Recruiting people

Make your recruitment process as efficient as possible – learn how to become an employer of choice, write an effective job advert, conduct successful interviews, and more.

Back to: Labour life cycle in agriculture

An organised recruitment process saves time and money and reflects well on your business. Ensure it goes smoothly by having basics in place: knowing the difference between job adverts and job descriptions, running an interview and making recruitment decisions. 

Be an employer of choice

An employer of choice is a business that people want to work for. If your business is known as a popular workplace that values its staff, you will stand out from the competition in the job market. When you’re recruiting, it’s important to show exactly why someone would want to work for you. Use our building blocks and the resources below to learn more about becoming an employer of choice.

Seven building blocks for becoming an employer of choice 

  1. Clear vision and values: Have a clear vision of where you want to be and outline how important your people are in helping you get there.
  2. People: Ensure staff feel valued and part of the team, understand their role and are supported and developed to achieve their goals and career ambitions.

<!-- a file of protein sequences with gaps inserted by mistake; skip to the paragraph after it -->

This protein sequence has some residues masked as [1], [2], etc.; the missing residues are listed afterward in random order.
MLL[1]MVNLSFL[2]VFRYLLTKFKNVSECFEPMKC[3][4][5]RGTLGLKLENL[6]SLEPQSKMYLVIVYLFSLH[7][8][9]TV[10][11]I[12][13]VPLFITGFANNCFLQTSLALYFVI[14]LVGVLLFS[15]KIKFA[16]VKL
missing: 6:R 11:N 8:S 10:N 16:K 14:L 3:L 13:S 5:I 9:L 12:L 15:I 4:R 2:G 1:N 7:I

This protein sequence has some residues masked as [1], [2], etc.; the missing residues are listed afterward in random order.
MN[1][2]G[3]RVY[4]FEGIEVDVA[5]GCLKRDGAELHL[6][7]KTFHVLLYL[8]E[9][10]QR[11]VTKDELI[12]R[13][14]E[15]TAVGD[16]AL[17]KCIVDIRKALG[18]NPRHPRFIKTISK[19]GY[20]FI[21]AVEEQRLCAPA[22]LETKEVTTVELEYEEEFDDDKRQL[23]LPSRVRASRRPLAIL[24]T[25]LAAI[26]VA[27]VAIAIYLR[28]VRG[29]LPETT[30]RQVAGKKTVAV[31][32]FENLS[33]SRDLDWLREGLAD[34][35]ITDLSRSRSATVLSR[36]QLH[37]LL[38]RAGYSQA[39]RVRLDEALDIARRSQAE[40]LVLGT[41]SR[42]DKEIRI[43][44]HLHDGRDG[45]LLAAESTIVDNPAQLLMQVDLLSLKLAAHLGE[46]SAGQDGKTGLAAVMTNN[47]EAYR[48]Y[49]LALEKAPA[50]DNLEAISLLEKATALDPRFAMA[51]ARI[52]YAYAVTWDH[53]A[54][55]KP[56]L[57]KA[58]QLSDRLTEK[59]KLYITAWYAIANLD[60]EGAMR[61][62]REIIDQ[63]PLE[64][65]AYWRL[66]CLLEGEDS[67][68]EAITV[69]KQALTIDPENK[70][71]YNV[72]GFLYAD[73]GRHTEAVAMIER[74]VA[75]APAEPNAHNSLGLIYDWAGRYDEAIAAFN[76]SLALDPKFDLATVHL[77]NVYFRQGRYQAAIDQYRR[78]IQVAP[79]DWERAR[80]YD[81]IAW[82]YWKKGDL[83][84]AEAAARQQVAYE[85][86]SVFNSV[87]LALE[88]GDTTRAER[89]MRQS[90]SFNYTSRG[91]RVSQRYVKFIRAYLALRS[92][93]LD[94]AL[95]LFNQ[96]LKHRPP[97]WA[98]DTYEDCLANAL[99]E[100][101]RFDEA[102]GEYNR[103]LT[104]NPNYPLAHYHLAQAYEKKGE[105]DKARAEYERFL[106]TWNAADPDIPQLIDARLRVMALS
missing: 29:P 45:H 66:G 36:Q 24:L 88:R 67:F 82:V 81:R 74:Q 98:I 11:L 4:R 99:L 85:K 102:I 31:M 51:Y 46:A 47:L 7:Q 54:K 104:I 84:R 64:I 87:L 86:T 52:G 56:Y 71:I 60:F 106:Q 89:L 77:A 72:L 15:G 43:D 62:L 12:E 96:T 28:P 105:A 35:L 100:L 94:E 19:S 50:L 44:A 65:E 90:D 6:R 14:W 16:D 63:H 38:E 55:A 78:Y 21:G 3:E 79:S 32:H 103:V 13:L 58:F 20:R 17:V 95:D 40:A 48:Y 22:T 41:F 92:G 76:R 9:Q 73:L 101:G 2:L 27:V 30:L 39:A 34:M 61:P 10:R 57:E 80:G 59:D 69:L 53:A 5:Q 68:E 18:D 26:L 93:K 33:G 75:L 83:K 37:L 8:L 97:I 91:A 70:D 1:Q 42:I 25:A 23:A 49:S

3. Communication: Establish regular, honest, two-way communication where staff feel listened to and involved and get regular feedback.
  4. Reward and recognition: Create benefit packages that drive a culture of motivation and wellbeing, supported by day-to-day thank yous and feedback.
  5. Clear ways of working: Provide clear policies, processes and protocols showing how you will look after people, keep them safe and help them understand what to do.
  6. Competitor awareness: Be aware of your reputation in the marketplace and what your competition is doing, and always stay one step ahead. Do also consider other employment areas, such as pensions, payroll and liability insurance. 

See more on employing people by visiting

Define your HR policies and procedures

HR policies and procedures provide a common understanding of how you recruit, manage and take care of your people. They help to set clear boundaries, prevent misunderstandings, save time and money, and ultimately protect your business.

Five business benefits of good HR policies:

  1. Increased productivity – ensures everyone is on the same page, reducing downtime, and increasing motivation and productivity.

  2. Saving time and money – onboarding new employees more quickly, building their confidence and reducing unnecessary worry or confusion.

  3. Preventing problems – written guidance that describes acceptable and unacceptable ways of working and avoids people making assumptions that often lead to mistakes or re-doing work.

  4. Reduced risk – protect the business against legal claims and avoid involvement in employment tribunals by providing guidance that reflects legislation.

  5. Improved reputation – enhances your reputation as an employer of choice and your ability to attract and retain the best people.

Review your policies regularly to make sure they are current, practical and usable.

Useful links

The links below will help you build a set of HR policies to suit your business. You should seek out legal advice before finalising any of your internal HR policies and procedures.